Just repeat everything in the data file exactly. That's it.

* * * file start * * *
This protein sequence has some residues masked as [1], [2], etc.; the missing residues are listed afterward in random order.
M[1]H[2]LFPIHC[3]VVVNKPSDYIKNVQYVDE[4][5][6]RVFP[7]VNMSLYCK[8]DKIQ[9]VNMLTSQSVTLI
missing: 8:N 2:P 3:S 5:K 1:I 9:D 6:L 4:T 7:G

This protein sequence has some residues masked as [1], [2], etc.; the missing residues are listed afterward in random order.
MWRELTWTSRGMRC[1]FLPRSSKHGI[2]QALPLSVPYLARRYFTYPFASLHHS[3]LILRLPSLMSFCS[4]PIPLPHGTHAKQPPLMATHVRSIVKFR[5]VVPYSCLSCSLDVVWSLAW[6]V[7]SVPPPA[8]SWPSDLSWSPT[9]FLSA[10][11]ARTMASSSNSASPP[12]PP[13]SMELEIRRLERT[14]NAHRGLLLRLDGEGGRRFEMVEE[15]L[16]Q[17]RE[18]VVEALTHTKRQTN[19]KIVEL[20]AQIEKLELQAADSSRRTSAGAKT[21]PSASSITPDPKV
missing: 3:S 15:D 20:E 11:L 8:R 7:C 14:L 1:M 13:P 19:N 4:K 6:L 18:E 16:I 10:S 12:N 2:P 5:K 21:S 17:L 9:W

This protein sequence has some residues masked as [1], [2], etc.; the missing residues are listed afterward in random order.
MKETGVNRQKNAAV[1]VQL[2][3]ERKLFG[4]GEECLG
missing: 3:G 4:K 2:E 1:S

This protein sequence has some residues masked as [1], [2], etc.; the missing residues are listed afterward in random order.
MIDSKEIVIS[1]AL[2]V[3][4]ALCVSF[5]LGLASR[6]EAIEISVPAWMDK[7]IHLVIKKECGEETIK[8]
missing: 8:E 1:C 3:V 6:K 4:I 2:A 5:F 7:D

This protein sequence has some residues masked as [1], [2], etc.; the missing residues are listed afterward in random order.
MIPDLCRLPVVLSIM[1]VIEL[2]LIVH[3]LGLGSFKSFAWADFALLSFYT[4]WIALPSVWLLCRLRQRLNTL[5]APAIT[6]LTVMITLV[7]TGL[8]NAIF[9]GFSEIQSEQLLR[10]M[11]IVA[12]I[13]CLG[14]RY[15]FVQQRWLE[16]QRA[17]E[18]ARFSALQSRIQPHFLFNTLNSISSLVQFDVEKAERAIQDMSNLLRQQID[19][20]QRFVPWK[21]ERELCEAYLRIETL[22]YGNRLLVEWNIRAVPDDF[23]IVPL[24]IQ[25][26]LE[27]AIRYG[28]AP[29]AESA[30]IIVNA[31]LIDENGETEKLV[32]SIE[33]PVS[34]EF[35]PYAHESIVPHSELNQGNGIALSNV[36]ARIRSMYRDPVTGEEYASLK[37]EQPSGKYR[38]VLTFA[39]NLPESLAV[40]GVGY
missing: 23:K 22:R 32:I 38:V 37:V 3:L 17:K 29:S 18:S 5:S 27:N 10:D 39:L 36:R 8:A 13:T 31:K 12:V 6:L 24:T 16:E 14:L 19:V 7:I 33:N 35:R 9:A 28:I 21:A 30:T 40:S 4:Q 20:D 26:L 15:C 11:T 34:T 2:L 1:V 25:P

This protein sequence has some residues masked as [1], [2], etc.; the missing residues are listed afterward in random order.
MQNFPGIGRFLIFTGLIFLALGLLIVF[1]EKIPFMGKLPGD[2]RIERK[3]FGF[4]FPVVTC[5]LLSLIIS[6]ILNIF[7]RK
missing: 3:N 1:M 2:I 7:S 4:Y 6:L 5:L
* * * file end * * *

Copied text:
This protein sequence has some residues masked as [1], [2], etc.; the missing residues are listed afterward in random order.
M[1]H[2]LFPIHC[3]VVVNKPSDYIKNVQYVDE[4][5][6]RVFP[7]VNMSLYCK[8]DKIQ[9]VNMLTSQSVTLI
missing: 8:N 2:P 3:S 5:K 1:I 9:D 6:L 4:T 7:G

This protein sequence has some residues masked as [1], [2], etc.; the missing residues are listed afterward in random order.
MWRELTWTSRGMRC[1]FLPRSSKHGI[2]QALPLSVPYLARRYFTYPFASLHHS[3]LILRLPSLMSFCS[4]PIPLPHGTHAKQPPLMATHVRSIVKFR[5]VVPYSCLSCSLDVVWSLAW[6]V[7]SVPPPA[8]SWPSDLSWSPT[9]FLSA[10][11]ARTMASSSNSASPP[12]PP[13]SMELEIRRLERT[14]NAHRGLLLRLDGEGGRRFEMVEE[15]L[16]Q[17]RE[18]VVEALTHTKRQTN[19]KIVEL[20]AQIEKLELQAADSSRRTSAGAKT[21]PSASSITPDPKV
missing: 3:S 15:D 20:E 11:L 8:R 7:C 14:L 1:M 13:P 19:N 4:K 6:L 18:E 16:I 10:S 12:N 2:P 5:K 21:S 17:L 9:W

This protein sequence has some residues masked as [1], [2], etc.; the missing residues are listed afterward in random order.
MKETGVNRQKNAAV[1]VQL[2][3]ERKLFG[4]GEECLG
missing: 3:G 4:K 2:E 1:S

This protein sequence has some residues masked as [1], [2], etc.; the missing residues are listed afterward in random order.
MIDSKEIVIS[1]AL[2]V[3][4]ALCVSF[5]LGLASR[6]EAIEISVPAWMDK[7]IHLVIKKECGEETIK[8]
missing: 8:E 1:C 3:V 6:K 4:I 2:A 5:F 7:D

This protein sequence has some residues masked as [1], [2], etc.; the missing residues are listed afterward in random order.
MIPDLCRLPVVLSIM[1]VIEL[2]LIVH[3]LGLGSFKSFAWADFALLSFYT[4]WIALPSVWLLCRLRQRLNTL[5]APAIT[6]LTVMITLV[7]TGL[8]NAIF[9]GFSEIQSEQLLR[10]M[11]IVA[12]I[13]CLG[14]RY[15]FVQQRWLE[16]QRA[17]E[18]ARFSALQSRIQPHFLFNTLNSISSLVQFDVEKAERAIQDMSNLLRQQID[19][20]QRFVPWK[21]ERELCEAYLRIETL[22]YGNRLLVEWNIRAVPDDF[23]IVPL[24]IQ[25][26]LE[27]AIRYG[28]AP[29]AESA[30]IIVNA[31]LIDENGETEKLV[32]SIE[33]PVS[34]EF[35]PYAHESIVPHSELNQGNGIALSNV[36]ARIRSMYRDPVTGEEYASLK[37]EQPSGKYR[38]VLTFA[39]NLPESLAV[40]GVGY
missing: 23:K 22:R 32:I 38:V 37:V 3:L 17:K 29:S 18:S 5:S 27:N 10:D 39:L 36:R 8:A 13:T 31:K 12:V 6:L 24:T 16:E 14:L 19:V 7:I 33:N 35:R 9:A 28:I 21:A 30:T 40:S 4:Q 20:D 26:L 15:C 11:T 34:T 2:L 1:V 25:P

This protein sequence has some residues masked as [1], [2], etc.; the missing residues are listed afterward in random order.
MQNFPGIGRFLIFTGLIFLALGLLIVF[1]EKIPFMGKLPGD[2]RIERK[3]FGF[4]FPVVTC[5]LLSLIIS[6]ILNIF[7]RK
missing: 3:N 1:M 2:I 7:S 4:Y 6:L 5:L